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The Amashas, Father And Son, And What Their Story Reveals
From The New York Times:
August 7, 2012
Echoes of Syria’s War in the Golan Heights
By ISABEL KERSHNER
BUQATA, Golan Heights — As fighting rages in Syria between the government forces and the rebels, the conflict is playing out on a smaller scale in Syrian Druse villages like this one, on the Israeli-held portion of the Golan Heights across the old cease-fire line.
Divisions have sharpened among the 20,000 or so Syrian citizens of the Druse religious sect who inhabit this plateau, which Israel seized from Syria in the 1967 war and later effectively annexed. While many remain loyal to the government of President Bashar al-Assad in Damascus, there is an increasingly vocal group of opponents. The split has, on occasion, spilled into violence.
In April, the father of Wiam Amasha, a well-known anti-Assad activist from Buqata, was run over by a car during an altercation with pro-Assad villagers in what family members and supporters said was a murder attempt. The victim spent nearly two months in Israeli hospitals. [see what is in bold below, and read my Comment on the Amashas, father and son, at the end]
Then one Friday in July more than 100 anti-Assad demonstrators in the Golan Heights’s largest village, Majdal Shams, were set upon by Assad supporters wielding sticks and stones and throwing eggs, the protesters said. One protester from each camp was said to have been injured in the ensuing brawl.
With close-knit families and clans here already divided, there is fear on both sides that a slide into bloodshed would be disastrous. Druse community leaders have acted quickly to broker understandings and restore calm.
“We do not want to reach the point of fighting,” Mr. Amasha said. “We are all related — we are brothers and cousins.”
Only a few of the Golan Druse have chosen to take Israeli citizenship. Despite the relative freedoms they enjoy under Israeli control, many say that the sense of belonging to Syria has not waned, even after more than 40 years of Israeli governance. Loyalty to the Assad family has long been a part of their identity.
The Druse, who practice a largely secret religion that is often described as an offshoot of Ismaili Islam, have fared reasonably well in Syria as a small minority under the rule of the Assads, who belong to another minority sect, the Alawites.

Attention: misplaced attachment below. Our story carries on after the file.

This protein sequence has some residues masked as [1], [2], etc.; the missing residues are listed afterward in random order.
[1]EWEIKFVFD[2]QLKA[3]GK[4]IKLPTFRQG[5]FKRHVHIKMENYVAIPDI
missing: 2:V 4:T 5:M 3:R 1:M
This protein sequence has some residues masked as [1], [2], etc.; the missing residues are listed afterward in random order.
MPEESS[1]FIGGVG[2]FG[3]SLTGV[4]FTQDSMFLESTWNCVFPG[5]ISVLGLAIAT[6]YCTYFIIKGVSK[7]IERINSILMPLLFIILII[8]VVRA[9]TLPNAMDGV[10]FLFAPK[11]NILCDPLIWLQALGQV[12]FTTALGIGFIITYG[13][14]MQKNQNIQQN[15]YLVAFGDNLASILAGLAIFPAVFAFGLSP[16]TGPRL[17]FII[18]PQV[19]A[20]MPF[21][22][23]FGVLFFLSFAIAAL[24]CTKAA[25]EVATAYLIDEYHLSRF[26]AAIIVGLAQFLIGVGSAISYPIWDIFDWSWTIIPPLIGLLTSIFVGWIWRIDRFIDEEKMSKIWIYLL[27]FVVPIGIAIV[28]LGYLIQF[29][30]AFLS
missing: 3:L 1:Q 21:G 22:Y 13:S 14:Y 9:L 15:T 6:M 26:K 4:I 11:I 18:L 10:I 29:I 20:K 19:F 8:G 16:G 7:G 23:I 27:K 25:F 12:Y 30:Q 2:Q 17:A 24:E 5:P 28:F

Here, the reasons for still supporting the Assad government, or at least not publicly opposing it, include fear for relatives in Syria and vested interests. Scores of students from the Golan Heights are studying in Syrian universities, and apple farmers here ship their crops to Syria.
The Druse also say they are anxious about their prospects if an Islamic government rises in Syria.
Jala Abu Awad, who runs a tire shop in Buqata, said of Mr. Assad: “He was a quiet neighbor. He gave us no problems.”
But more Golan Druse have begun to speak out against the Assads, particularly in light of their brutal efforts to suppress the Syrian uprising.
“I have been against Bashar al-Assad since he took over from his father,” Rabia Abu Salah said as he unpacked frozen chicken at a grocery store in Majdal Shams. “The regime is like a mafia.”
On Tuesday, 86 Druse who were studying in Syria returned home to the Israeli side, about 10 days ahead of schedule, because of the intensifying violence in Syria. They were bused to Buqata, where women in traditional clothing, with large white scarves wrapped around their heads, and other family members had been waiting since the early hours of the morning.
“I will not lie to you: I hope to return to Damascus University and finish my studies,” said Waleed Abu Shaheen, a 22-year-old medical student, whose family could hardly stop caressing him. Qweenat Asal, another medical student, said: “All is well. We are here all right.”
But all was not well for Dr. Moein Abu Salah, who is from Majdal Shams but married a Syrian woman named Mirfat and had three children while living in Damascus. Dr. Salah, 43, took his family to the border but then left them behind because they did not receive permits to enter Israel in time to catch the convoy of buses on Tuesday.
“Because of a signature, Mirfat and the children had to take the dangerous road back to Damascus and put their life in danger,” said Daniel Abi Salah, the doctor’s brother. “We, the family, took the hard decision, and Moein crossed over without his wife and kids. We pray that maybe Israel will come forward and give the lifesaving signature.”